Rent fight leaves Miscouche senior 'robbed' of her own home

·4 min read
Wanda Gaudet says she has lived in the home, tucked in a quiet, tree-lined street in Miscouche for seven years. (Kirk Pennell/CBC - image credit)
Wanda Gaudet says she has lived in the home, tucked in a quiet, tree-lined street in Miscouche for seven years. (Kirk Pennell/CBC - image credit)

A 73-year-old Miscouche woman who successfully fought two illegal rent increases and the threat of an eviction, says she no longer feels comfortable in her own home.

"This was my home," said Wanda Gaudet. "I figured I'd be staying here until my next move wherever that was going to be, but she robbed me of it. It's not my home no more," said Gaudet, who has lived in the two-bedroom home, tucked in a quiet, tree-lined street for seven years.

"All this took its (toll) I'll tell you that. My sleeping habits are gone, I'm up to three, four o'clock. It's just like I don't want to be here now."

Last November, Gaudet's landlord increased her rent by 2.3 per cent, more than the one per cent allowed by the Island Regulatory and Appeals Commission.

That would have increased Gaudet's rent from $1,027 to $1,050.

Handed an eviction notice

Gaudet said she may have been willing to agree to the increase, but the landlord wanted her to start paying for her own electricity as well. She said that would be another $250 a month.

Order from the Director of Residential Rental Property denying the rent increase.
Order from the Director of Residential Rental Property denying the rent increase.(Kirk Pennell/CBC)

Gaudet took her case to the Office of the Director of Residential Rental Property.

But several weeks before the hearing, Gaudet received an eviction notice, stating she had to be out by April 30 so an addition could be added to her seven-year-old duplex.

"If she would have came here and sit down and like we would have had a talk, I might have went for it. Who knows?" said Gaudet.

Gaudet said she cried for a week with the stress of the eviction notice hanging over her head.

"What am I going to do? I've got to be out. I've got nowhere's to go," she said.

On March 9 the rental board overturned the eviction notice, the 2.3 per cent rent increase, as well as the order for Gaudet to pay her own electricity.

'We have a cash flow issue'

The Office of the Director of Residential Rental Property also ordered the landlord, Timberlea Developments Inc., to refund the $36 in additional rent Gaudet had already paid, and it told the landlords they couldn't raise the rent for a year.

Wanda Gaudet and her daughter Christina Arsenault were able to take the rent increase issue to the Director of Residential Rental Property.
Wanda Gaudet and her daughter Christina Arsenault were able to take the rent increase issue to the Director of Residential Rental Property.(Kirk Pennell/CBC)

Linda Gallant of Timberlea Developments Inc. is Gaudet's landlord. She told CBC News Gaudet's unit and the other five that make up the three sets of duplexes, are operating at a loss.

"We were contemplating selling the units because we have a cash flow issue," she said.

Gallant said Gaudet must have misunderstood her company's request.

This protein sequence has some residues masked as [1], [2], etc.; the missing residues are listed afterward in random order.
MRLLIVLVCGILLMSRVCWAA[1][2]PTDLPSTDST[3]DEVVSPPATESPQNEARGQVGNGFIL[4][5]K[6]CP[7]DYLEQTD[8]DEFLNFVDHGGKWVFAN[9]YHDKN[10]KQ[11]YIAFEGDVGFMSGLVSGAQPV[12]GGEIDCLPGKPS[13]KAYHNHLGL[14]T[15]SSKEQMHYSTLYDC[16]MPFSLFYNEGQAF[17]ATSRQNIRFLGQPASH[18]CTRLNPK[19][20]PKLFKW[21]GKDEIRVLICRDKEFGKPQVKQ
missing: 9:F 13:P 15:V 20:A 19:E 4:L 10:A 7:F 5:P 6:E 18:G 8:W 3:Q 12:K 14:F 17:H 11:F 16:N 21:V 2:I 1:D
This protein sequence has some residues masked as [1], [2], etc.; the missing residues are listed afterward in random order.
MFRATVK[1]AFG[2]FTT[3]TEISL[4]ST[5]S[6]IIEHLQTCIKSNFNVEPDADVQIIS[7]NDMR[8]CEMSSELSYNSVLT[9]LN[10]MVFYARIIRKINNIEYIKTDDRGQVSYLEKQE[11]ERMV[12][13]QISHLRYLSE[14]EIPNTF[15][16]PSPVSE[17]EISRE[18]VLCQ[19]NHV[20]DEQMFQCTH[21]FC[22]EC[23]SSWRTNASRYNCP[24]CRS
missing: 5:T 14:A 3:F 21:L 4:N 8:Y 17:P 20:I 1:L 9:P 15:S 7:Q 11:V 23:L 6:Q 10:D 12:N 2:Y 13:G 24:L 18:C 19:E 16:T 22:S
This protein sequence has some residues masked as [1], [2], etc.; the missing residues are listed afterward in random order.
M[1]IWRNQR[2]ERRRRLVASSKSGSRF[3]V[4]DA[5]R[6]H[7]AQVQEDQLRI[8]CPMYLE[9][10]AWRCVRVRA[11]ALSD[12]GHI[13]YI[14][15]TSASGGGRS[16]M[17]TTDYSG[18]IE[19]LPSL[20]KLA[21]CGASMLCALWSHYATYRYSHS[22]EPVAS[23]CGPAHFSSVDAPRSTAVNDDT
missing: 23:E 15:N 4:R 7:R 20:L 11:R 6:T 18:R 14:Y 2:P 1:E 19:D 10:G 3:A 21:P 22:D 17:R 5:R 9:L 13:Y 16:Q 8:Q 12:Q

"We were never telling her she had to do this. We asked her, would she be willing to pay more, and pay her utilities."

Gallant said all of the other tenants agreed to the 2.3 per cent increase and to pay for their own electricity.

"So now we just have one unit that is not paying for itself," Gallant added.

"There was no need for animosity. We never threatened or intimidated and, of course, she may have felt that and obviously she did because that's the words she used but we had no intentions to do that. That's not the way we do business."

Notice of another rent increase

Gaudet may have won her case, but her fight was far from over.

Four days after winning her case, Gaudet got notice of another rent increase. This one was for 10.89 per cent, which would have increased her rent by $113 a month to $1,150, and again the notice included a request that she pay her own electricity.

Gaudet's daughter, Christina Arsenault, said it was difficult to watch her mother go through such a stressful process.

"I was blown [away], I didn't know what to think of the letter," she said.

Linda Gallant, secretary-treasurer of Timberlea Developments Inc., and her son Jonathan Gallant, a shareholder in the company.
Linda Gallant, secretary-treasurer of Timberlea Developments Inc., and her son Jonathan Gallant, a shareholder in the company. (Kirk Pennell/CBC)

The Gaudet family contacted the rental board, which contacted the landlord and told her the 10.89 per cent increase was invalid and would not go ahead.

Gallant and her son, Jonathan, who is also a shareholder with the company, said the rental board told them even though the rental increase was turned down, they could reapply for an increase later.

They said they didn't know they would have to wait a year to do that.

"You have to go by the guidance of IRAC," he said. "I'm not placing the blame on IRAC. We just thought we were following the rules the proper way."

As for Gaudet, she said she hasn't decided her next step, or whether she'll stay in her duplex.

"Will I stay here? I don't know. I don't know."

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